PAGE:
I definitely want to learn more about your Vo-Tech enrollment later. But first, huge congrats on getting into Rice University. Can you share the story of what happened when you found out you were accepted?
It was on December 10. Very scary day. It was a 5pm release. I had school that day and all I could think about was my acceptance or my rejection. This is the day when I find out potentially one of the best news of my life so far or one of the saddest pieces of news because it was my dream school. At 4:30, my heart was beating so fast. Finally, 5pm hit. I logged into my portal, clicked the refresh link, and it said, “View Status.” At first all you see is confetti. I scroll down, and the first words were: “Congratulations Kareena, we are excited to offer you admission to our class of 2025.” I was just so overjoyed, shocked, happy. My mom was in the living room, so I went and told her. My dad was working up front; my parents actually own a motel, so we live in a motel environment and parents are working 24/7, essentially. I went and told my dad and my dad was super proud. Just seeing that happiness on their face made the day all the brighter.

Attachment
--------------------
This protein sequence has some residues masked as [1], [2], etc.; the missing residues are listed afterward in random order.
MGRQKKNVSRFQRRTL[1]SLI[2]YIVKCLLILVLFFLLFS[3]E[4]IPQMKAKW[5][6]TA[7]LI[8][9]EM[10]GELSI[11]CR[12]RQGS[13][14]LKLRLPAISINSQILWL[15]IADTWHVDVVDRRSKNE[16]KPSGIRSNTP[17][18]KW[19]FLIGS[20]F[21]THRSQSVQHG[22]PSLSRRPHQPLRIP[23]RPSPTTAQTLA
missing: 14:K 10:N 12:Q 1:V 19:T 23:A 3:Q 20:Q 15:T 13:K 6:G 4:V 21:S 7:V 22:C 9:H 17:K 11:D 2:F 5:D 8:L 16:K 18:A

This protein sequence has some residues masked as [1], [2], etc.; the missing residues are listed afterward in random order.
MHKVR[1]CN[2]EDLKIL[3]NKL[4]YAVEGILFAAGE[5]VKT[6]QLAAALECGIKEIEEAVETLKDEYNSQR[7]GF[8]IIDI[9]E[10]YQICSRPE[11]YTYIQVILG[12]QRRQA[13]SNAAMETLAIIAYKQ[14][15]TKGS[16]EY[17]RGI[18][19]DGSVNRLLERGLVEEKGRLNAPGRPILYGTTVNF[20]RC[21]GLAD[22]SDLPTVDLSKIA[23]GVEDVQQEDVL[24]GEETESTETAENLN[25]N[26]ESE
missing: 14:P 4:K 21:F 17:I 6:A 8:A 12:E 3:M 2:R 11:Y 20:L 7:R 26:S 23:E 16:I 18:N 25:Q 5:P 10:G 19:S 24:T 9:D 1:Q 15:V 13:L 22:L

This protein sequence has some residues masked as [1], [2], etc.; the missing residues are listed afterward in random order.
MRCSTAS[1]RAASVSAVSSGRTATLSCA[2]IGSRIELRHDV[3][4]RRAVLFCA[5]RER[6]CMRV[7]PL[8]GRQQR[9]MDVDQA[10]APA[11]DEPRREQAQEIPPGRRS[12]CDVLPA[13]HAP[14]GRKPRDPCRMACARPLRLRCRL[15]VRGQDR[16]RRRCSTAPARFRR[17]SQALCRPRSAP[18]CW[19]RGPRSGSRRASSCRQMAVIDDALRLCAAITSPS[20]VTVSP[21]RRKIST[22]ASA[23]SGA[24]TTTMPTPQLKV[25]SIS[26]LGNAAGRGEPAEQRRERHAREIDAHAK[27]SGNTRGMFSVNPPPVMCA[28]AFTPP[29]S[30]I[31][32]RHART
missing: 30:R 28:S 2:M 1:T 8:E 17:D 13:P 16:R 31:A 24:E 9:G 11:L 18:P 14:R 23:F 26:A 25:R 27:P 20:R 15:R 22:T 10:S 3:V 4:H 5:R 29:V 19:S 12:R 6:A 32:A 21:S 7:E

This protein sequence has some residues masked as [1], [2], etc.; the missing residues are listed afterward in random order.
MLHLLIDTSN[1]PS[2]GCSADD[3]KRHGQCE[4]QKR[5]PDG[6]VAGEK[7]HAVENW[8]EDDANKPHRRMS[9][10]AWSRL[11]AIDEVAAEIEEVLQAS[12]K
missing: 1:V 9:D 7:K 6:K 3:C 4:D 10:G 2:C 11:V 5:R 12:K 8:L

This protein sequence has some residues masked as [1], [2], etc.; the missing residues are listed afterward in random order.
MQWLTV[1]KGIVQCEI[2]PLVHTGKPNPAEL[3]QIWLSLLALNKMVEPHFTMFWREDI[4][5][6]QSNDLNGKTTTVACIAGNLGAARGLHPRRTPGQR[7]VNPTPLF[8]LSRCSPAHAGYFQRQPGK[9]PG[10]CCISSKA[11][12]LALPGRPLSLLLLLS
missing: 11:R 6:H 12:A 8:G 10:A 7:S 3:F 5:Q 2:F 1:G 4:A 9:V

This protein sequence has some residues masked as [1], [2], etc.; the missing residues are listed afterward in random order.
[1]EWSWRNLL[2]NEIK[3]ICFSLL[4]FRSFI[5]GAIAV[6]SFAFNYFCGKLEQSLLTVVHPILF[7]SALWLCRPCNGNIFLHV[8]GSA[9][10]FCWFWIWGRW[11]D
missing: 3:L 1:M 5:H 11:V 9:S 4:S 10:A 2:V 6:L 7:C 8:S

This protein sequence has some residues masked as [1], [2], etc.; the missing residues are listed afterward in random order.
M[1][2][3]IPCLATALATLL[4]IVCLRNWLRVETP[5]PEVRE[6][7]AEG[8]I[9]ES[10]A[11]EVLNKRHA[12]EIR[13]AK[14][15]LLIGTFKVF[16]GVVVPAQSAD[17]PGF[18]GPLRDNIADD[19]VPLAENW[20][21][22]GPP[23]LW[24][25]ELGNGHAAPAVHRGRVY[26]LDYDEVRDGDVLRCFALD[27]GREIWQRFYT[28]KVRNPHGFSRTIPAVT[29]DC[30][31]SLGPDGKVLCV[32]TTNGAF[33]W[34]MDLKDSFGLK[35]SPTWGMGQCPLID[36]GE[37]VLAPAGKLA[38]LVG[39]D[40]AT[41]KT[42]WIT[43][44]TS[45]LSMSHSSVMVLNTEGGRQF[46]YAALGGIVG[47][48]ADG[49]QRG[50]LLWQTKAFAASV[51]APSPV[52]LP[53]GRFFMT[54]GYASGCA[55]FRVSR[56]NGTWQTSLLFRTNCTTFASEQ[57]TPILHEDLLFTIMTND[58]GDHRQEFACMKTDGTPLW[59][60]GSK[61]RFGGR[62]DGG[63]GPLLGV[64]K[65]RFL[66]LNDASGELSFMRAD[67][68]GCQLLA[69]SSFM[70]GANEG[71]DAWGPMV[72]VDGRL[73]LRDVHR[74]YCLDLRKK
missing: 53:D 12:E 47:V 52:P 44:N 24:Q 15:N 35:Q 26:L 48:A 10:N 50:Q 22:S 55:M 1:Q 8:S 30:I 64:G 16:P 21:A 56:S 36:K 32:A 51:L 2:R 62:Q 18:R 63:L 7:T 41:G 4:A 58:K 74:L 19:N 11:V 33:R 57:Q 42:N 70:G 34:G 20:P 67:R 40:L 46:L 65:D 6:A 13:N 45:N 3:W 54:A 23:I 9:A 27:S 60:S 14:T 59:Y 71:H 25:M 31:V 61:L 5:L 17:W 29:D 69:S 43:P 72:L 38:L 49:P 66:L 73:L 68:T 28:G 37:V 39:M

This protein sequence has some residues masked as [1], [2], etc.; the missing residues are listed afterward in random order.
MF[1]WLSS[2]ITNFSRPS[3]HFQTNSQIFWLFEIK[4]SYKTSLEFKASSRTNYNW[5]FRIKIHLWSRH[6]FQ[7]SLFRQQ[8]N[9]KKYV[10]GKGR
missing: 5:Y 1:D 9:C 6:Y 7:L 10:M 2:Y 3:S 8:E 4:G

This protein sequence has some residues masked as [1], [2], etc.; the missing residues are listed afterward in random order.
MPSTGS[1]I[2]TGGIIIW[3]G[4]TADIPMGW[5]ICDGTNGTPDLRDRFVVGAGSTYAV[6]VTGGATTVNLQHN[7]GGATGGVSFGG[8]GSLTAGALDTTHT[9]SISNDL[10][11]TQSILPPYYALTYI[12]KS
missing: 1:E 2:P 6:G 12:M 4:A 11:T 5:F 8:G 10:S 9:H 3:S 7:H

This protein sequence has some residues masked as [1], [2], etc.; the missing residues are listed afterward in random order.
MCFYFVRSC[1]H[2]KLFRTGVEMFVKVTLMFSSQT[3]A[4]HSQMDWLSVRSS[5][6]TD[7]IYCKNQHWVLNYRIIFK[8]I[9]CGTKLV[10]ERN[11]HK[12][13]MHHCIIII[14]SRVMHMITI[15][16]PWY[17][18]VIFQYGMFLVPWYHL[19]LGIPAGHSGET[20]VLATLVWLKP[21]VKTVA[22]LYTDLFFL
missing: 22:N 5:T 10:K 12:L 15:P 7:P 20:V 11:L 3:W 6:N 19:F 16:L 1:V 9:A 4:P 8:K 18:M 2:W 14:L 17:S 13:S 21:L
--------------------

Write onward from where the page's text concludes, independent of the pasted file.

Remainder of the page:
What an amazing moment. If you had to guess, what got you into Rice?
I think it would be my push for striving for excellence. I have consistently pushed myself beyond my classmates. Coming from a very underdeveloped school really motivated me to do more. Another thing is my essays captured my personality and my soft skills: hard working, self-motivated, outgoing, bubbly. I think in one of my essays I really went into the caring and kind aspect of me because I feel like those two aspects really convey who I am. I really tried to show them not just what I am on paper, but as a person, what am I?